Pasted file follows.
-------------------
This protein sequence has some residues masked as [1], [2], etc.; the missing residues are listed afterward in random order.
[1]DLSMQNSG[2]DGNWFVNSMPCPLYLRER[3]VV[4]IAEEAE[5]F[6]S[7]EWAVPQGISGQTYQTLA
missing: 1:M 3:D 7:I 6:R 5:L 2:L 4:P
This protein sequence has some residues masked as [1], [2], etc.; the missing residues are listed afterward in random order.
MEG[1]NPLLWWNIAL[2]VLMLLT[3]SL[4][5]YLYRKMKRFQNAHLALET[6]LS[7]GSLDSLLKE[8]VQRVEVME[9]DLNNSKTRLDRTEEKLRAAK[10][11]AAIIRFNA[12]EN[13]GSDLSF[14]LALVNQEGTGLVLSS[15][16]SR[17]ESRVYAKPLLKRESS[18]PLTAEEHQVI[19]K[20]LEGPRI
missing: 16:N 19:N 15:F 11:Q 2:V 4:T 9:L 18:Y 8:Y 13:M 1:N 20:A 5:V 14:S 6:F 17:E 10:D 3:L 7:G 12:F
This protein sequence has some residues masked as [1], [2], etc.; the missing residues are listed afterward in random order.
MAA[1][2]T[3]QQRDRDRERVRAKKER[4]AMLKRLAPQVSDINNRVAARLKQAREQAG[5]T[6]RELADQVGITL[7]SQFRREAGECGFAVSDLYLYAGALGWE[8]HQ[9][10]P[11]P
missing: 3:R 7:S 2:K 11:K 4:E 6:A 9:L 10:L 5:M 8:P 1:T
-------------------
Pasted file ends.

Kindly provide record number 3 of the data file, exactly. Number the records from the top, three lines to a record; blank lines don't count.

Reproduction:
This protein sequence has some residues masked as [1], [2], etc.; the missing residues are listed afterward in random order.
MAA[1][2]T[3]QQRDRDRERVRAKKER[4]AMLKRLAPQVSDINNRVAARLKQAREQAG[5]T[6]RELADQVGITL[7]SQFRREAGECGFAVSDLYLYAGALGWE[8]HQ[9][10]P[11]P
missing: 3:R 7:S 2:K 11:K 4:E 6:A 9:L 10:L 5:M 8:P 1:T